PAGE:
Eventually, I finish all the requirements to earn an MFA, but I never go back to writing with the enthusiasm I had before. Even now, as I write this, I struggle to put the words on the page. The various traumas of four years on active duty brings a monsoon of memories that flood my body with hormones of fear, then rage, then finally a sadness that no amount of prescription drugs or alcohol can combat.
After graduating from Antioch, I submitted to literary agents my final manuscript, a memoir that covers my experiences in the military. Some asked for samples, others didn’t—all said it wasn’t marketable, even though it was a remarkable story and excellent writing. I cried, I screamed, I destroyed my computer in a fit of rage, and then I tried to stop writing forever.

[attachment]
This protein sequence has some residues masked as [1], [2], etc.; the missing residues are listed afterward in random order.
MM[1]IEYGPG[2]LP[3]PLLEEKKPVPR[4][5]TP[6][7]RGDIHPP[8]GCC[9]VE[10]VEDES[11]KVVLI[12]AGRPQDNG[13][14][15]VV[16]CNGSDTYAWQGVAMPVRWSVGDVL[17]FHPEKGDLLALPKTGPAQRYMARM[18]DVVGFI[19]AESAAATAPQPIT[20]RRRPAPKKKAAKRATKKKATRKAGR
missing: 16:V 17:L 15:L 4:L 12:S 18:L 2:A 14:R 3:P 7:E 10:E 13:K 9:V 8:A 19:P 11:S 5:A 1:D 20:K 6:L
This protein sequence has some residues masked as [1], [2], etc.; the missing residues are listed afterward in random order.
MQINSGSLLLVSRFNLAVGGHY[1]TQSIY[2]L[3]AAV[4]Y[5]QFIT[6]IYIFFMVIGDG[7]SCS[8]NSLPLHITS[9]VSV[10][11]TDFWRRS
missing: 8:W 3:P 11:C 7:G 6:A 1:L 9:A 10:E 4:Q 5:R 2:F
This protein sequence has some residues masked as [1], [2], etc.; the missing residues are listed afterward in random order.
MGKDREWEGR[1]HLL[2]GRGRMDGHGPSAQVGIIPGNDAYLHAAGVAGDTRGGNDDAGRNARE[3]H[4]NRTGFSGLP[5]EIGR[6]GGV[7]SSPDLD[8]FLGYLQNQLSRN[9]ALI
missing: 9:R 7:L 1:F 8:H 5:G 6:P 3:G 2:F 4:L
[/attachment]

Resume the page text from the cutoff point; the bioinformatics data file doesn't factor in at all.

Six years after graduating, I share a few of my essays with my fiancé who is also a combat veteran. He says nothing at first, but asks to read them again, and again, and one more time without saying a word. Finally, he looks at me and says, “This isn’t about you. You realize that right? You have to publish this, but not for you.”
I stuff a piece of sushi in my mouth to inhibit my ability to say anything.
“You have to share this for the vets who are out there alone, scared, tired, depressed. You have to share this so they know they aren’t alone, that they aren’t the only ones who feel this way. You have to show them that they can overcome it.”
“But,” I try to interject with my mouth still full of rice and seaweed.
“God gave you this gift, you don’t have a choice, you have to finish and publish your story.”
To date, my story goes untold, as do the stories of countless other veterans struggling to make sense of what they experienced.
I think about the sergeants who came to my office and the many soldiers and marines after them who stopped by to shake my hand and thank me for keeping my blog because it made them feel less alone. I think about how I’ve felt since I stopped writing—like there’s a fog that constantly surrounds me; some days it’s light and misty, almost refreshing, but other days it’s so thick that I can’t find my way out of bed.